Able to bridge the business and technical divide
Another topic I write about a lot. Opportunities are huge for digital marketers who have the ability to translate complicated findings into recommendations that senior-level decision makers can understand. Communicating technical ideas clearly and effectively to non-technical people is a highly valued and sought-after skill.
In digital marketing, it’s not just about “what.” It’s also about “why.” Why did a particular email campaign produce better ROI than an another? Why is a particular product selling better than another one? A great example of intellectual curiosity at work was demonstrated in the movie “21”, the real life story of a bunch of MIT students who gamed the blackjack tables in Las Vegas by counting cards. There was a particular scene with actor Laurence Fishburne, who played the casino security chief. It was his job to keep his eyes peeled on a wall stacked with closed circuit television monitors to watch for cheaters. To put this scene into proper perspective, you need to know that earlier in the film, Fishburne and his boss talked about the coming of new face-recognition software, and how it could potentially displace human watch-dog security experts like themselves. One night, the MIT gang racked up some unusually big winnings, so Fishburne decided to review the video tapes. After watching and rewinding and watching and rewinding again, he picked up on some hand signals and other subtle movements by the students. He turned to his manager. “See. There it is!”, he exclaimed. “They’re working together.” After a pause, he then added, “Let’s see face recognition software do that!” Fishburne’s character was drawing upon his years of experience and his boundless curiosity to identify clues that no one else in the room could see. That is a hallmark trait of highly effective digital marketing leaders!
Thirst for knowledge
You can’t be in digital marketing and not hope to learn something new every day. In recent years, there has been a spike in the number of continuing education programs that teach digital marketing, particularly among online schools. Most are asynchronous programs that allow you to study at your own pace, but degree programs in ecommerce and in the broader category of digital marketing are also popping up at both the undergraduate and graduate levels at colleges and universities all over the country. Google the phrase “digital marketing schools” and hundreds of websites appear, with listings ranging from the biggest universities to the smallest online learning portals, and some employers will actually help pay for your classes. I remember working with one candidate recently whose top criteria for his next job was whether the company had a tuition reimbursement program!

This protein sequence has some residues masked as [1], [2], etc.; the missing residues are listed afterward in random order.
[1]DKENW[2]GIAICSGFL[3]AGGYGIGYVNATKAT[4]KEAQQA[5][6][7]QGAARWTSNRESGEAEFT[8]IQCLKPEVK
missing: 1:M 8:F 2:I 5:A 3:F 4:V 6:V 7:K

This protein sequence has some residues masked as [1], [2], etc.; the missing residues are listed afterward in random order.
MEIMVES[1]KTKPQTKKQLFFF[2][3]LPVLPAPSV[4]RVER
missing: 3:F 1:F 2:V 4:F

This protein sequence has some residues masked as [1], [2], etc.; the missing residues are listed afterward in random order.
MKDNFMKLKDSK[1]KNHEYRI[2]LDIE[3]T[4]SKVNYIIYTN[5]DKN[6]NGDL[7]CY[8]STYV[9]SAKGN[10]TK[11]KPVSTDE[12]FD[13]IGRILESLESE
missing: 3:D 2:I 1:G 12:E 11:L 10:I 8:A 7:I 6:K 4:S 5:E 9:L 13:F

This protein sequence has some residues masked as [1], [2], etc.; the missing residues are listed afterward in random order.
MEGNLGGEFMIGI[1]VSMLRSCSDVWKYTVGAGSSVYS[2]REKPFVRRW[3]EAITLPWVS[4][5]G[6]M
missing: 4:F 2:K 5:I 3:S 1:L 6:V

When you think of business acumen, you might think of senior executives or other leaders whose daily decisions and actions directly impact the operation and performance of the business. But business know-how has become more than just a critical competency for digital marketing leaders. Digital media experts must also understand what’s important to other departments such as marketing, finance, and sales. At a minimum, they should be able to speak the basic language of marketing: Lead generation, conversion, revenue, and bottom-line results. Why is that important? Because everything a digital marketer does contributes to one of three outcomes: Making the company money, saving the company money, or both. Often, annual employee bonuses are tied to the company’s financial performance. A digital marketer has the quantitative backup to link his or her efforts with the organization’s overall performance, and therefore to influence that bonus.
What job description exists that does not include “must be collaborative”? Not many, for sure. But in digital marketing and ecommerce, it’s truly mission critical. The best digital marketing leaders work closely with people in other departments who know as much about digital marketing and ecommerce as they do about 13th century monarchs of Crimea. The more you can understand what’s important to them, the better the relationships you’ll forge within the organization. You could be a world authority in digital marketing and ecommerce but without good internal relationships, especially within organizations that are not online pure-plays, you will face stiff headwinds.
Recent graduates and others who are just getting into this field often ask me: What is your number one piece of advice?
Here it is:
“If you’re going to work at something all day, all week, all month, and all year, then you might as well get damned good at it.” -Jerry Bernhart
Jerry Bernhart, Principal of Bernhart Associates Executive Search, LLC, is one of the nation’s preeminent and veteran executive recruiters in direct-to-consumer, CRM, ecommerce and digital marketing recruitment, and is the “voice” of best practices in hiring one-to-one marketing professionals. Jerry is the author of the critically acclaimed, “Careers in Ecommerce and Digital Marketing,” and has been recruiting and placing sales and marketing professions for more than 27 years. Check out Jerry’s other insights on the Thought Leadership section of the Bernhart Associates Executive Search, LLC website.